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Original Research: SLEEP MEDICINE |

The Effect of 1 Week of Continuous Positive Airway Pressure Treatment in Obstructive Sleep Apnea Patients With Concomitant Gastroesophageal Reflux*

Maroun Tawk, MD, FCCP; Suanne Goodrich, PhD; Gary Kinasewitz, MD, FCCP; William Orr, PhD
Author and Funding Information

*From Pulmonary and Critical Care Medicine (Drs. Tawk and Kinasewitz), University of Oklahoma Health Sciences Center; and Lynn Institute Sleep Laboratory (Drs. Goodrich and Orr), Lynn Health Science Institute, Oklahoma City, OK.

Correspondence to: Maroun M. Tawk, MD, FCCP, 920 Stanton L. Young Blvd, WP 1310, Oklahoma City, OK 73104; e-mail: Maroun-tawk@ouhsc.edu



Chest. 2006;130(4):1003-1008. doi:10.1378/chest.130.4.1003
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Study objectives: Patients with obstructive sleep apnea (OSA) have a very high incidence of gastroesophageal reflux (GER). Previous studies have shown that the use of continuous positive airway pressure (CPAP) reduces the frequency of reflux events, but these studies only assessed the effect of a single night of treatment. The aim of this study was to assess the effect of 1 week of CPAP treatment on reflux in patients with OSA and GER.

Design: Sixteen patients with OSA and GER were recruited. Polysomnography followed by 24-h, continuous esophageal pH monitoring were performed at baseline. Patients with an apnea-hypopnea index (AHI) > 20/h and 24-h acid contact time (ACT) of at least 6% were included. As part of the polysomnography-qualifying evaluation, all patients underwent CPAP titration to reduce the AHI to < 10/h. Patients were then sent home receiving nasal CPAP for 1 week; after 1 week, esophageal pH monitoring was repeated while receiving CPAP.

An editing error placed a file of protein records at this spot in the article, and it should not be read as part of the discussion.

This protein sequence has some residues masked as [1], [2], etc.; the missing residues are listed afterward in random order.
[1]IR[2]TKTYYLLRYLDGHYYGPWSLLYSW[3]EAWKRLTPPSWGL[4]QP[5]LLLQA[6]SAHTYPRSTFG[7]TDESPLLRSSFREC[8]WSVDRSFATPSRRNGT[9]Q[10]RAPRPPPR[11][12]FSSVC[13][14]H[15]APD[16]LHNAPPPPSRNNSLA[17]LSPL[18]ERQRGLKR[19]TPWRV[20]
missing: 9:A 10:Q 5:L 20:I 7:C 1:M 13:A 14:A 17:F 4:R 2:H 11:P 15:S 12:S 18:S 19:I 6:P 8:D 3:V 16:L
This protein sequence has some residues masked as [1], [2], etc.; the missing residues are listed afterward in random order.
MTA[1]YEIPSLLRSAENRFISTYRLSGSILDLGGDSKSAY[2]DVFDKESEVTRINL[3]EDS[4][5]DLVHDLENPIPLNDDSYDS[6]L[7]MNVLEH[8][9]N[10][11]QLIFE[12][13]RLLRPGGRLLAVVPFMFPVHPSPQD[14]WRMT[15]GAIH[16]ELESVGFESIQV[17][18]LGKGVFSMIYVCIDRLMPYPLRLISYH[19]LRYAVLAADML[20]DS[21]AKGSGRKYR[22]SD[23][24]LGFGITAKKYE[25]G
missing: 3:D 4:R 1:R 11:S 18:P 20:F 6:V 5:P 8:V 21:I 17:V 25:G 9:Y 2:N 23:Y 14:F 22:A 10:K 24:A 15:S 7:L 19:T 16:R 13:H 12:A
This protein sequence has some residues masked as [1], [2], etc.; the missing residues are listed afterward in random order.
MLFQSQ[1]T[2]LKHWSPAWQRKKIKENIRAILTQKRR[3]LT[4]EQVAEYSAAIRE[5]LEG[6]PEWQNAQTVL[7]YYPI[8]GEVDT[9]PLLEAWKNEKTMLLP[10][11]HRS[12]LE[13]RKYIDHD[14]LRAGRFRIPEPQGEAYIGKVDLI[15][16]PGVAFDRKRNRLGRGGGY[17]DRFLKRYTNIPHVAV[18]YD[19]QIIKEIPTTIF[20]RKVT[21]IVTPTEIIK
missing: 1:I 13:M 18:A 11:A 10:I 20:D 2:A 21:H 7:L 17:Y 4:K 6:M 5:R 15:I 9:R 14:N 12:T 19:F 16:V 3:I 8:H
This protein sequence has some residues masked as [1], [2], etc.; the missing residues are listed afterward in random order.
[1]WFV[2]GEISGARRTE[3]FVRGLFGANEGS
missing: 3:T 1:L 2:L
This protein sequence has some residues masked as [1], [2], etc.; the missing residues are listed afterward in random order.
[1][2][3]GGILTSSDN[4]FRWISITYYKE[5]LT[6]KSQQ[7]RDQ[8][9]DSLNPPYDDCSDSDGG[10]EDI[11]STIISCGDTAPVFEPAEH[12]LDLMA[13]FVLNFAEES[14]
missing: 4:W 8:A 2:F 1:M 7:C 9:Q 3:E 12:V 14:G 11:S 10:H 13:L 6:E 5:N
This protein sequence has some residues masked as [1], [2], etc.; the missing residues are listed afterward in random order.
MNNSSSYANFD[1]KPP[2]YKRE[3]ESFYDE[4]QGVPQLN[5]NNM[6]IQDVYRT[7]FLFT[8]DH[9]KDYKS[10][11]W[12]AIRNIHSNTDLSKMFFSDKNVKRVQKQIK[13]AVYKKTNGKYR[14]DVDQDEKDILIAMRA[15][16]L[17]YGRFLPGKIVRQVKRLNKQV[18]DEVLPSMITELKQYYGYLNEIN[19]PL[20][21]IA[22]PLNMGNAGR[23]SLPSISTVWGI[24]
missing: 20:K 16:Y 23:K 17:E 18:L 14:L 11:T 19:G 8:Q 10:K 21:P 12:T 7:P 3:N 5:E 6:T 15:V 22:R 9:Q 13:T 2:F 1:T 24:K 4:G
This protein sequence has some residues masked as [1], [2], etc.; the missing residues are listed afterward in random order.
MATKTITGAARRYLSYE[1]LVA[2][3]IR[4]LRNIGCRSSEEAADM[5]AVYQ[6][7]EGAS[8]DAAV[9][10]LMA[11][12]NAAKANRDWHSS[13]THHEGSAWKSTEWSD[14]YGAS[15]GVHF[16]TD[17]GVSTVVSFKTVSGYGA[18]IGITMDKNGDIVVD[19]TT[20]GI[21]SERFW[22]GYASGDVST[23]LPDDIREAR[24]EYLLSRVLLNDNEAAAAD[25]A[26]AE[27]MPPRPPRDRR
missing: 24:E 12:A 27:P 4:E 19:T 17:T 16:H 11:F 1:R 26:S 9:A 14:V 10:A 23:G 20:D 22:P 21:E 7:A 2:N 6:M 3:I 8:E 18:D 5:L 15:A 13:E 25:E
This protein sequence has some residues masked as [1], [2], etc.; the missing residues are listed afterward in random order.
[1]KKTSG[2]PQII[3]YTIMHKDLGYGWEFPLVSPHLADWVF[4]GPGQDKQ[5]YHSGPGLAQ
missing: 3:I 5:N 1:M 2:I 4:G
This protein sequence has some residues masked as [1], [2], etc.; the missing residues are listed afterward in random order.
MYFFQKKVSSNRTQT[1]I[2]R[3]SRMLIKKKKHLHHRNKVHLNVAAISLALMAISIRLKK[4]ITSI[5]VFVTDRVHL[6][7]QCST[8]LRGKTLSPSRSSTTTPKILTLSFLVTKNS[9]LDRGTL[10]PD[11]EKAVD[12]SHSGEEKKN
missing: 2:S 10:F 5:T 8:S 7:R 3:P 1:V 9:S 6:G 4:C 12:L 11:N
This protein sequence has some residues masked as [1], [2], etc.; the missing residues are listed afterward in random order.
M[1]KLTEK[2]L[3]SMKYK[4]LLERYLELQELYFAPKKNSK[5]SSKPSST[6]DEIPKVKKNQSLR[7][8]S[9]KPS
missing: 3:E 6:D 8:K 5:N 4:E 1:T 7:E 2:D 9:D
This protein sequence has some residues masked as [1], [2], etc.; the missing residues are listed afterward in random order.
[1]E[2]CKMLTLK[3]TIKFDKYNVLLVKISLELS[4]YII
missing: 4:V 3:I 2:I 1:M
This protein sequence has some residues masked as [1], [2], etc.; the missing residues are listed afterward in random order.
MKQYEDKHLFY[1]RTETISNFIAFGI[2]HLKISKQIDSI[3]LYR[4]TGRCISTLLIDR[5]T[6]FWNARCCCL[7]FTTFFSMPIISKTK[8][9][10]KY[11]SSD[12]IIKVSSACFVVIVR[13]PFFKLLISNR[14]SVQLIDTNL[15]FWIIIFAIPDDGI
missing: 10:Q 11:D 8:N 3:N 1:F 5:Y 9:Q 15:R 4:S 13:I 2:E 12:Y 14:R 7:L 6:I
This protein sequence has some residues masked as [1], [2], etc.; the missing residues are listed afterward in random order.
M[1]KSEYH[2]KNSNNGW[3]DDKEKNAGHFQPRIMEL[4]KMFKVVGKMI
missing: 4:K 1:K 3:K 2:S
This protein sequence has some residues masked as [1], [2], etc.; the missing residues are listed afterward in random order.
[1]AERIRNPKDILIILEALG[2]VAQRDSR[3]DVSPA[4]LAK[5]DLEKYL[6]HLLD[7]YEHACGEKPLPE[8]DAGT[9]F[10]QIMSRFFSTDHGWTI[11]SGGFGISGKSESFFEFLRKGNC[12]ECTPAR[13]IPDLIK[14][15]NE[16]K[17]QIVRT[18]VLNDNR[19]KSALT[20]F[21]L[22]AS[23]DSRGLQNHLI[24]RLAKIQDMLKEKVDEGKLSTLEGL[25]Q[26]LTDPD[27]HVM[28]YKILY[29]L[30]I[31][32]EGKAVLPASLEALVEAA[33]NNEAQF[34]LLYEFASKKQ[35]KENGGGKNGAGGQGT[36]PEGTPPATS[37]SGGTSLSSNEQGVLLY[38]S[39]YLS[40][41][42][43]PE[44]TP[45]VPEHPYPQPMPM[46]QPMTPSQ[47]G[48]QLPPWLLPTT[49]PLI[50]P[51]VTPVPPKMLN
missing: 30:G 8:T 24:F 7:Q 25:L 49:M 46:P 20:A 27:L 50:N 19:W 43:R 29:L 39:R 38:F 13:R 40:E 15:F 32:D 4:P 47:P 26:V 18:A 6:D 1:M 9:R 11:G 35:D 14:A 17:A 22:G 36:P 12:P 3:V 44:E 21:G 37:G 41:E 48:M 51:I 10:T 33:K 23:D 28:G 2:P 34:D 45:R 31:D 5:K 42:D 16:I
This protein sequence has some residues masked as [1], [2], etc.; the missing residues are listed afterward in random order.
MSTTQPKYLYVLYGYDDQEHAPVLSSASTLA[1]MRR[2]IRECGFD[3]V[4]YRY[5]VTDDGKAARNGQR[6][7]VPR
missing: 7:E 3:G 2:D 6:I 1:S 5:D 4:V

Measurements and results: The AHI fell from 63.3 ± 38.5 to 3.2 ± 2.2/h (mean ± SD) [p < 0.001]. Total ACT fell from 13.9 ± 11.6 to 5.6 ± 2.7% (p < 0.001). The upright ACT was reduced from 12.4 ± 6.8 to 6.8 ± 3.8% (p = 0.01), and the supine (during the sleeping interval) ACT was reduced from 16.3 ± 18.8 to 3.8 ± 7.6% (p < 0.01). Eighty-one percent of the patients had a reduction in supine ACT to within the normal range (< 4%).

Conclusions: In OSA patients with significant heartburn complaints, CPAP would appear to be an efficacious approach to the treatment of both disorders.

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